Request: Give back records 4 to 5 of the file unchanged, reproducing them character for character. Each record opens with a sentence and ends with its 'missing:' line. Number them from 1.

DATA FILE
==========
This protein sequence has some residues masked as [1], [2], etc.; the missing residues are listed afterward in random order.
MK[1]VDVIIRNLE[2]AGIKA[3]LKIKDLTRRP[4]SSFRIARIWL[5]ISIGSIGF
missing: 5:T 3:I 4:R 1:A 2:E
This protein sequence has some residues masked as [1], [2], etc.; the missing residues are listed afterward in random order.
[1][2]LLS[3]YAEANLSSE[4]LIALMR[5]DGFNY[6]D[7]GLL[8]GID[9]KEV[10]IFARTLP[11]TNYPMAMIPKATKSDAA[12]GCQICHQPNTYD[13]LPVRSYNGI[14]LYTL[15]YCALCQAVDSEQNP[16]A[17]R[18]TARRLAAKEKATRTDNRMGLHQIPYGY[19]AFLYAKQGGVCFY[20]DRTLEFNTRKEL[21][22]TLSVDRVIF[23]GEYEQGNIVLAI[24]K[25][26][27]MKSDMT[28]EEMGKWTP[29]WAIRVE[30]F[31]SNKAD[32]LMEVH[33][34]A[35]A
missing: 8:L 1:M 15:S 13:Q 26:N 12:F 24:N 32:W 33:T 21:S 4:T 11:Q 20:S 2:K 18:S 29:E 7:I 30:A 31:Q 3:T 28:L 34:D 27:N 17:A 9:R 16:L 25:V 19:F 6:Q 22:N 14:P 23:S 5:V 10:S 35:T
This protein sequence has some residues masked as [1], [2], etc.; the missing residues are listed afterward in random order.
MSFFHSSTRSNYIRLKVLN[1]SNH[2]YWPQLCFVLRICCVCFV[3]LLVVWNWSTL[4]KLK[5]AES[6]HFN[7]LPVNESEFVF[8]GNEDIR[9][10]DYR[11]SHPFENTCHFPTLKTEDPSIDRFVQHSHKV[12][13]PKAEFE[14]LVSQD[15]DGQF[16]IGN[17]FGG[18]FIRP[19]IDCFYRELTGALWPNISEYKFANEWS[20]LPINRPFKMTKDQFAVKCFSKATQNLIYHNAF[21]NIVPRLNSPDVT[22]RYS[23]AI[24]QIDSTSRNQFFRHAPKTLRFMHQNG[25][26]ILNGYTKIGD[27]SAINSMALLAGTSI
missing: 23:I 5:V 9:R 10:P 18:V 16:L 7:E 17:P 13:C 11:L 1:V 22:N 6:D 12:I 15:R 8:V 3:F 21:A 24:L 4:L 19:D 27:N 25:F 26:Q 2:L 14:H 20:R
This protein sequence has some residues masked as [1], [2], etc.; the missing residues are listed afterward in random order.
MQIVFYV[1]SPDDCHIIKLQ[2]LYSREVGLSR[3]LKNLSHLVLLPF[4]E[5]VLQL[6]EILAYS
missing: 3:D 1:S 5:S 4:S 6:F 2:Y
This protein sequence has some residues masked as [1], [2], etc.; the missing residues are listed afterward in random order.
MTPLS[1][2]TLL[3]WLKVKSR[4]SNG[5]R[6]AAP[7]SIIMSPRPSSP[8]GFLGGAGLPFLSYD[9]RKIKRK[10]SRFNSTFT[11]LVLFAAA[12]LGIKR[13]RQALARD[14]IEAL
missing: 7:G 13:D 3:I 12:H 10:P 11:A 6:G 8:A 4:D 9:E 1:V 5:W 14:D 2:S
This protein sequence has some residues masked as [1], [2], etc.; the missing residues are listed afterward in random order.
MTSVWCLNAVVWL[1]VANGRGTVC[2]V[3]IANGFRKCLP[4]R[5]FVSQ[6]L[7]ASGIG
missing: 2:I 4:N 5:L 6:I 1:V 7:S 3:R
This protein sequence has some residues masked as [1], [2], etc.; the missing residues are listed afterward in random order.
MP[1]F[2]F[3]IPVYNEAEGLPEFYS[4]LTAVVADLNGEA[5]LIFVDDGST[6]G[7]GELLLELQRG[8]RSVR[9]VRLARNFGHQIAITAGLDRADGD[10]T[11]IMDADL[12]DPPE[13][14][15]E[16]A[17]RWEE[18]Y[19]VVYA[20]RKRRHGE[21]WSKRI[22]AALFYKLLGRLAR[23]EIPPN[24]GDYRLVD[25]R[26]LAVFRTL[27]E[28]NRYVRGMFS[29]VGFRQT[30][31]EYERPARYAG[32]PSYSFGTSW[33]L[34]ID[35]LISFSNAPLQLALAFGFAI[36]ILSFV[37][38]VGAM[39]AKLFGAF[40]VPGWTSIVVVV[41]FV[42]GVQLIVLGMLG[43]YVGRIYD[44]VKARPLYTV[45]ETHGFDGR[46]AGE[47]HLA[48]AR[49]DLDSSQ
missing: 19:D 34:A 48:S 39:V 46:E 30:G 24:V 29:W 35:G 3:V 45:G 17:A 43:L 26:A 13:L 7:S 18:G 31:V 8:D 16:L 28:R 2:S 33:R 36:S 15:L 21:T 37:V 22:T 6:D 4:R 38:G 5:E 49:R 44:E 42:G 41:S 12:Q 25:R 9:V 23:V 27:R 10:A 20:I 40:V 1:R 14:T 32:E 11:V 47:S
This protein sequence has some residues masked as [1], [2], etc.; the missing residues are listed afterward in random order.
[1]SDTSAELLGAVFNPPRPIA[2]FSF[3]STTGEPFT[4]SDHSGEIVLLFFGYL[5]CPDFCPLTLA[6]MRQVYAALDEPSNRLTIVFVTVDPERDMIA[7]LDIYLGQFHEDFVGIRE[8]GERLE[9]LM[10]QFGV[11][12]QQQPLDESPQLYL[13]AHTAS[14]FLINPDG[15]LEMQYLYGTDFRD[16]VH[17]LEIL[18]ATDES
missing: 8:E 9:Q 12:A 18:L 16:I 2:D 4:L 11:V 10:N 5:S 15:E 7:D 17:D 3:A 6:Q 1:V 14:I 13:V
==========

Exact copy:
This protein sequence has some residues masked as [1], [2], etc.; the missing residues are listed afterward in random order.
MQIVFYV[1]SPDDCHIIKLQ[2]LYSREVGLSR[3]LKNLSHLVLLPF[4]E[5]VLQL[6]EILAYS
missing: 3:D 1:S 5:S 4:S 6:F 2:Y
This protein sequence has some residues masked as [1], [2], etc.; the missing residues are listed afterward in random order.
MTPLS[1][2]TLL[3]WLKVKSR[4]SNG[5]R[6]AAP[7]SIIMSPRPSSP[8]GFLGGAGLPFLSYD[9]RKIKRK[10]SRFNSTFT[11]LVLFAAA[12]LGIKR[13]RQALARD[14]IEAL
missing: 7:G 13:D 3:I 12:H 10:P 11:A 6:G 8:A 4:D 9:E 1:V 5:W 14:D 2:S